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Communication Theory and Millennial Popular Culture

Essays and Applications

Edited By Kathleen Glenister Roberts

Theories help to troubleshoot gaps in our understanding, and to make sense of a world that is constantly changing. What this book tries to do, in part, is blur the lines between the differences between today’s college students – the millennial generation – and their professors, many of whom hail from the Boom Generation and Generation X.
In the following chapters, contributors build upon what both parties already know. Writing in a highly accessible yet compelling style, contributors explain communication theories by applying them to «artifacts» of popular culture. These «artifacts» include Lady Gaga, Pixar films, The Hunger Games, hip hop, Breaking Bad, and zombies, among others. Using this book, students will become familiar with key theories in communication while developing creative and critical thinking. By experiencing familiar popular culture artifacts through the lens of critical and interpretive theories, a new generation of communication professionals and scholars will hone their skills of observation and interpretation – pointing not just toward better communication production, but better social understanding.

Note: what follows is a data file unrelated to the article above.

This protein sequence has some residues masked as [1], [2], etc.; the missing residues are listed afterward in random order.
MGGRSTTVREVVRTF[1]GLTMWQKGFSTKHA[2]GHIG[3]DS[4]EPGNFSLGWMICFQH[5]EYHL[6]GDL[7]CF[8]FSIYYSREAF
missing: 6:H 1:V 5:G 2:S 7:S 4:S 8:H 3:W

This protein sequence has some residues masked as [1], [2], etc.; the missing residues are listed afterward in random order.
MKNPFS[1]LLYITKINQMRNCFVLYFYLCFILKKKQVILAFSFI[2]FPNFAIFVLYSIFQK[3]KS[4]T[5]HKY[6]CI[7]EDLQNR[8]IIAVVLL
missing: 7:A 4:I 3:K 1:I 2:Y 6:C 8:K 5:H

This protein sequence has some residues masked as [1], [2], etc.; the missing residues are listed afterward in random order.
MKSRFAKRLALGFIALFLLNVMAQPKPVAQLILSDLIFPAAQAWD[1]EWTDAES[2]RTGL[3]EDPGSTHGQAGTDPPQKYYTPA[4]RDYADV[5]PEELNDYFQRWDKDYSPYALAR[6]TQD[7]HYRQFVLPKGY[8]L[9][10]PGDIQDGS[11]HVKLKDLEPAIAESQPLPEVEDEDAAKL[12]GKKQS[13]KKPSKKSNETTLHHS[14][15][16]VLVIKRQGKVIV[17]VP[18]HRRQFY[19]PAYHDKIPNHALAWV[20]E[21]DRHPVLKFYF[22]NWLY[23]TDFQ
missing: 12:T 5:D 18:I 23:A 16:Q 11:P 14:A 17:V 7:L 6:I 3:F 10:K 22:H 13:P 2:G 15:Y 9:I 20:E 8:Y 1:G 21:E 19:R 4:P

Professors will especially enjoy the opportunities for discussion this book provides, both through the essays and the «dialogue boxes» where college students provide responses to authors’ ideas.
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16. Uses and Gratifications Theory in How I Met Your Mother—True Story

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CHAPTER 16

Uses and Gratifications Theory in How I Met Your Mother—True Story

Linnea Sudduth Ward

The critically acclaimed television program How I Met Your Mother told the story of five friends navigating their love lives in New York City. For nine seasons, viewers saw Ted fall in love—and out of love—with countless women, in his attempt finally to meet his future children’s mother. Close friends were integral to Ted’s story. These included his college roommate Marshall Erikson; Marshall’s girlfriend (and later wife), Lily Aldrin; his “legendary” friend Barney Stinson; and his on-and-off girlfriend, Robin Scherbatsky. Although the series focused heavily on the characters’ roman-ces, it also delved into other topics relevant in emerging adulthood, including the purpose of work, changing parent-child relationships, and parenthood.

One plotline that unfolded throughout the series is Barney Stinson’s relationship with his father. The son of a single mother, Barney never knew his father’s identity. To fill this hole, he developed a parasocial father-son relationship with Bob Barker, the host of The Price Is Right. Parasocial relationships are one-sided, interpersonal relationships between media (e.g., television) viewers and media characters or personalities (Horton & Wohl, 1956). For Barney, Bob Barker filled a paternal void, by providing support, encouragement, and a sense of identity. Barney’s parasocial relationship with Bob Barker can be seen in the season two episode “Showdown,” though this overarching storyline is readdressed at several key points throughout the series (Kellet & Fryman,...

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